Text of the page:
- Certainly, the circumstances that engendered these findings were singular and extreme. And yet, the impact resonates with our own experience of working through complex problems and challenging customer situations.
- 2. Grant also cites studies led by Indiana University's Philip Podsakoff which revealed that:
- "The frequency with which employees help one another predicts sales revenues in pharmaceutical units and retail stores; profits, costs, and customer service in banks; creativity in consulting and engineering firms; productivity in paper mills; and revenues, operating efficiency, customer satisfaction, and performance quality in restaurants.
- Across these diverse contexts, organizations benefit when employees freely contribute their knowledge and skills to others."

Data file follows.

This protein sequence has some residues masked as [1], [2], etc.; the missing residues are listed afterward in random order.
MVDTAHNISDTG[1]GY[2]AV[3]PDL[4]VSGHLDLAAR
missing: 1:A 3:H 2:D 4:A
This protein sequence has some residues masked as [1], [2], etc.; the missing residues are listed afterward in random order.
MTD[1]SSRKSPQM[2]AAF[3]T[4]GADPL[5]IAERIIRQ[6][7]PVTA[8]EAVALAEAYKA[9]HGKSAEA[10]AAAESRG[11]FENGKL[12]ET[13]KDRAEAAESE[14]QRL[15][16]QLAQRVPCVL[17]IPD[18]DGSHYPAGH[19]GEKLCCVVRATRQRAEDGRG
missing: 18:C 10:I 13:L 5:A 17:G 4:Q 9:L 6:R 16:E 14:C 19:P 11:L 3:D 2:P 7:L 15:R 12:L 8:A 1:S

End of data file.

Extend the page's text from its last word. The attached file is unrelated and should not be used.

- 3. The third piece of evidence provided by Grant is perhaps the most revealing. He cites the work of psychologists Stella Anderson and Larry Williams who discovered that:
- "Direct requests for help between colleagues drive 75 to 90 percent of all the help exchanged within organizations."
- That's right: when in need at work and on the job, we turn to one another.
Why Do We Help?
Theories abound as to why we humans help one another. They range from the deeply altruistic to the well, purely selfish, as in What's In It For Me? (WIIFM). Here's a synopsis:
- the social exchange theory suggests we help others so that we can maximize our own rewards
- the arousal-cost theory suggests we help others when they are in need to reduce our own unpleasant or anxious feelings
- the empathy-altruism theory suggests that we identify with the person in need and so are motivated to help